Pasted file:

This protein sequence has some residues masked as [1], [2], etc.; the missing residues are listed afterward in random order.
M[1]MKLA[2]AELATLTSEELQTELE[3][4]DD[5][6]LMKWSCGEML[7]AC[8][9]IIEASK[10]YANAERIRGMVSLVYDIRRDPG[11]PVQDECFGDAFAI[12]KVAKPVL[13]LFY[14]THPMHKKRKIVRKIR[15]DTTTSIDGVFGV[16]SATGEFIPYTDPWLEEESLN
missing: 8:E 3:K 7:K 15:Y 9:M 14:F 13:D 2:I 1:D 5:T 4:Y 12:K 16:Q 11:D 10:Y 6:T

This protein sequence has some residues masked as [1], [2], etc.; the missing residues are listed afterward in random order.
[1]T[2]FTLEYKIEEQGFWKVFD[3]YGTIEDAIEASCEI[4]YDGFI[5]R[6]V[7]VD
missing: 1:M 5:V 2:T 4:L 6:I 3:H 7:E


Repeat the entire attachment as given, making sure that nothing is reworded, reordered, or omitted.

This protein sequence has some residues masked as [1], [2], etc.; the missing residues are listed afterward in random order.
M[1]MKLA[2]AELATLTSEELQTELE[3][4]DD[5][6]LMKWSCGEML[7]AC[8][9]IIEASK[10]YANAERIRGMVSLVYDIRRDPG[11]PVQDECFGDAFAI[12]KVAKPVL[13]LFY[14]THPMHKKRKIVRKIR[15]DTTTSIDGVFGV[16]SATGEFIPYTDPWLEEESLN
missing: 8:E 3:K 7:K 15:Y 9:M 14:F 13:D 2:I 1:D 5:T 4:Y 12:K 16:Q 11:D 10:Y 6:T

This protein sequence has some residues masked as [1], [2], etc.; the missing residues are listed afterward in random order.
[1]T[2]FTLEYKIEEQGFWKVFD[3]YGTIEDAIEASCEI[4]YDGFI[5]R[6]V[7]VD
missing: 1:M 5:V 2:T 4:L 6:I 3:H 7:E